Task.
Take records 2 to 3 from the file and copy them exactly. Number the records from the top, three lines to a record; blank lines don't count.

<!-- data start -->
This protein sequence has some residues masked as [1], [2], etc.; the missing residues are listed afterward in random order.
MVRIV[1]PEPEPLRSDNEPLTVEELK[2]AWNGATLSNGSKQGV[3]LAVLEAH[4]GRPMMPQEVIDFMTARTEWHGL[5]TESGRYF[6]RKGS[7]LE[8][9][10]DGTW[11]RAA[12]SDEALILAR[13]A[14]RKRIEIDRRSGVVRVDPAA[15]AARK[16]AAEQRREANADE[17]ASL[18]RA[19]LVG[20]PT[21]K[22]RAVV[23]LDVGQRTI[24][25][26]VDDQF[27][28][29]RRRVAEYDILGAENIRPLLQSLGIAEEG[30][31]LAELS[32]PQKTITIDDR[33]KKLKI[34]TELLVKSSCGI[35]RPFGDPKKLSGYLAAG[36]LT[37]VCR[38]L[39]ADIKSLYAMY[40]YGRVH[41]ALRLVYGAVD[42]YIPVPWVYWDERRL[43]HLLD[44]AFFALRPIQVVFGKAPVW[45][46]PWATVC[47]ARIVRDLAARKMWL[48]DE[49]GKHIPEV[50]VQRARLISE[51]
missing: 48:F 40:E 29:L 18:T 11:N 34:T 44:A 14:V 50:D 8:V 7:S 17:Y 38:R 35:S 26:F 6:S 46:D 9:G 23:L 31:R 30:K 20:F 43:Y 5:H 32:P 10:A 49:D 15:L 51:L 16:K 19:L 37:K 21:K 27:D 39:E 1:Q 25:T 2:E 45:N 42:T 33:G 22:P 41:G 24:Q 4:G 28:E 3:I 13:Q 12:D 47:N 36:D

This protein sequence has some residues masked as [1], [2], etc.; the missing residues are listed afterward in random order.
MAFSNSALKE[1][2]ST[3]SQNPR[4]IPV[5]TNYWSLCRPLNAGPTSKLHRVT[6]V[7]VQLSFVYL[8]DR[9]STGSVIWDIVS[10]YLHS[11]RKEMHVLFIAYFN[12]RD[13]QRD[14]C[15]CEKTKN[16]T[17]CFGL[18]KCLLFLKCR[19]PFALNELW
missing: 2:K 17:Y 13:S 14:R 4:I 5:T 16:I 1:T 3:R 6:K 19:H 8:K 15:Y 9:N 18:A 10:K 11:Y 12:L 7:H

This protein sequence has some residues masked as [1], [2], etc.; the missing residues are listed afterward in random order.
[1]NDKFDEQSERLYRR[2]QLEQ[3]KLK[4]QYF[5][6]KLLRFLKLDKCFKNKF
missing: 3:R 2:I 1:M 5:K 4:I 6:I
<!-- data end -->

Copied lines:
This protein sequence has some residues masked as [1], [2], etc.; the missing residues are listed afterward in random order.
MAFSNSALKE[1][2]ST[3]SQNPR[4]IPV[5]TNYWSLCRPLNAGPTSKLHRVT[6]V[7]VQLSFVYL[8]DR[9]STGSVIWDIVS[10]YLHS[11]RKEMHVLFIAYFN[12]RD[13]QRD[14]C[15]CEKTKN[16]T[17]CFGL[18]KCLLFLKCR[19]PFALNELW
missing: 2:K 17:Y 13:S 14:R 4:I 5:T 16:I 1:T 3:R 6:K 19:H 8:K 15:Y 9:N 18:A 10:K 11:Y 12:L 7:H

This protein sequence has some residues masked as [1], [2], etc.; the missing residues are listed afterward in random order.
[1]NDKFDEQSERLYRR[2]QLEQ[3]KLK[4]QYF[5][6]KLLRFLKLDKCFKNKF
missing: 3:R 2:I 1:M 5:K 4:I 6:I